Modern smartphone design is a compromise between packing as much functionality and features as possible into the smallest possible device.
But sometimes this goes too far.
For example, I’ve come across several Android smartphones where the USB-C port is too small to accept regular cables.
To make use of the port, you have to use the included cable. Lose that and you either have to buy another extended tip low-profile cable or extender adapter, or hack at the connector of a regular USB-C cable and hope you don’t destroy it in the process.
Note: You can, technically, remove some of the plastic of most USB-C connectors to make them substantially smaller. But, be careful not to nick any of the wires (game over for the cable), or weaken it to a point where the connector is likely to break off. If it breaks off in a port, you have a big problem.
But, this issue goes beyond just the cables you can use. Forget about connecting accessories to these obstructed ports. And, if you happen to use a USB-C security key as I do, then you’re out of luck.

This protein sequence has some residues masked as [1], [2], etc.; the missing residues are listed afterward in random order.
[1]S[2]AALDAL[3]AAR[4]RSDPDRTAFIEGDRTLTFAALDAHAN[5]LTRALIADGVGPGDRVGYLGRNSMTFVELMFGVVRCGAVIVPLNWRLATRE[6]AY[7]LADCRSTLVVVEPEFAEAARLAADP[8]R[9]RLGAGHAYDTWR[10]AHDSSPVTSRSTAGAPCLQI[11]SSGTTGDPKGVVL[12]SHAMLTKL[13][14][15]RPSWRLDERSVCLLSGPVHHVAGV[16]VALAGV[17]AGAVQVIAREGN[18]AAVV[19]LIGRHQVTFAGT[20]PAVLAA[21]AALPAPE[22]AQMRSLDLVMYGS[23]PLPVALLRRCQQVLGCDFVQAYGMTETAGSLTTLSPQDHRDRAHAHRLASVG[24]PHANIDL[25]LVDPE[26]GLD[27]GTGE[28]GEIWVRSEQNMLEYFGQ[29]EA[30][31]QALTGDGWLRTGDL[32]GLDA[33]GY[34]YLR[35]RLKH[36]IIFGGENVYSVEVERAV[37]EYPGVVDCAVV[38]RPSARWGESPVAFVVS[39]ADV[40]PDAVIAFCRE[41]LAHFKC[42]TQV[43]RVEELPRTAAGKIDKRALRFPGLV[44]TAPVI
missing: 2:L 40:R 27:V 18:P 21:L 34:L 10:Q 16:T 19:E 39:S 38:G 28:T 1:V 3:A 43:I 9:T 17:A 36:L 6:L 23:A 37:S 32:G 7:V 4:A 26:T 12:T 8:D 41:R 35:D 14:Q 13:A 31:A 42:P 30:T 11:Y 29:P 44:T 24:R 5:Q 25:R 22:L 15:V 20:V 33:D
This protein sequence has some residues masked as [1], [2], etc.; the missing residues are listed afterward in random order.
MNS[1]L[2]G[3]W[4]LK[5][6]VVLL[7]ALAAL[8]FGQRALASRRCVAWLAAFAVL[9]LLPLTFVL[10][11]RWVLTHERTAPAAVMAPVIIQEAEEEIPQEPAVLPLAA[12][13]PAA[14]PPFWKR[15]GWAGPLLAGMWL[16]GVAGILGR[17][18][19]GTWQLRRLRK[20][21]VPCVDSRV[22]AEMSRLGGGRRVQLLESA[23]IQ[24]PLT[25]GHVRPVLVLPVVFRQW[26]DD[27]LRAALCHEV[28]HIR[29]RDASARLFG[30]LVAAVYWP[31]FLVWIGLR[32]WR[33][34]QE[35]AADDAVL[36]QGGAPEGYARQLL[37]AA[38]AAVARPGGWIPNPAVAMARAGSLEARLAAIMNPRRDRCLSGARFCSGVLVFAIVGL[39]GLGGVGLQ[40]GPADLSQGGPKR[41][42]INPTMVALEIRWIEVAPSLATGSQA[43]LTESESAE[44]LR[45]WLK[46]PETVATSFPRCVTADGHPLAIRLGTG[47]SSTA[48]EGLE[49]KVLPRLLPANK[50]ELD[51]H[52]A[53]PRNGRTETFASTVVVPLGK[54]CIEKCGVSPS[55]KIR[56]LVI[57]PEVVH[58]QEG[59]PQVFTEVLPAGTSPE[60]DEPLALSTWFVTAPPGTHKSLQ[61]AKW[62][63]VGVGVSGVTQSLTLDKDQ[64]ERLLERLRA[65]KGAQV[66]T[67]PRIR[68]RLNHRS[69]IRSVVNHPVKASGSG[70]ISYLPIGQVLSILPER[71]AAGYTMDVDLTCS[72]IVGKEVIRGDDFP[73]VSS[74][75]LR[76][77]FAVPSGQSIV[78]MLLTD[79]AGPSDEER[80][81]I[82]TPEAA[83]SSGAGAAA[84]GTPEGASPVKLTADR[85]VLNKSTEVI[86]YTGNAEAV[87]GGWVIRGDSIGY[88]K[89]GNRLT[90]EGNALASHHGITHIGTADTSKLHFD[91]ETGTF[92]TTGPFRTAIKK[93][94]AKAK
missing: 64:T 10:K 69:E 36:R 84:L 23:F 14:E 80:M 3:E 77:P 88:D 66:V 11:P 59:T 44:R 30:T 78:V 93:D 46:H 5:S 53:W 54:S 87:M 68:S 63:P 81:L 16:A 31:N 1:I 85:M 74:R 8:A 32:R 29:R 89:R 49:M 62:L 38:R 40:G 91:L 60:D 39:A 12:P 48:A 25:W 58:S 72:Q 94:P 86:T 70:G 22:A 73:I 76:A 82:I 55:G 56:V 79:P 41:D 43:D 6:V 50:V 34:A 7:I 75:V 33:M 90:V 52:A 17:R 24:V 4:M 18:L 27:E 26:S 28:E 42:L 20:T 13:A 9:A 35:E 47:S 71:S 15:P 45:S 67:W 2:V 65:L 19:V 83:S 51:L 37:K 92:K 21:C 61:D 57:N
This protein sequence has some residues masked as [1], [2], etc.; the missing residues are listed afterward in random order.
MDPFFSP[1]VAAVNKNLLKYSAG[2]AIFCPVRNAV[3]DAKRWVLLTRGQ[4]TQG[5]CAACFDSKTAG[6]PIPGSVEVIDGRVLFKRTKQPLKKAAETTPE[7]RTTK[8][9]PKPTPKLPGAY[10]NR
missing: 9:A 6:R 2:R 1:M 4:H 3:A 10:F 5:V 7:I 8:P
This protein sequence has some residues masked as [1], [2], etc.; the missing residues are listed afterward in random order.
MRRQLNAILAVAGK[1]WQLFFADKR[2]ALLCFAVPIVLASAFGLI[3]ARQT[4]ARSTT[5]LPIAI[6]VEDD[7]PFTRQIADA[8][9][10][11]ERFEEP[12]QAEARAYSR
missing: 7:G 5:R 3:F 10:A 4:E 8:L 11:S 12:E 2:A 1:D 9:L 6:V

It’s all super annoying.
While many of the phones that suffer from this issue are “ruggedized” smartphones where the case has been overbuilt to resist impacts and water, I’ve seen a number of regular smartphones suffer from the same problem.
Manufacturers, please test your USB-C port with regular, third-party USB-C cables. If it only fits special, thin, low-profile cables, redesign it so it will accommodate standard cables.
The same goes for smartphone cases.
Please test the case with regular cables. I’ve lost count of the number of cases that restrict the port in such a way that connectors–even Apple’s compact Lightning connector–won’t fit properly.
It’s not just very annoying, it also seriously reduced the functionality of the smartphone. I’ve had situations where I’m out in the field and had to attempt to modify cables or remove smartphones from their protective case to use the port.
This is poor design. Fix it!
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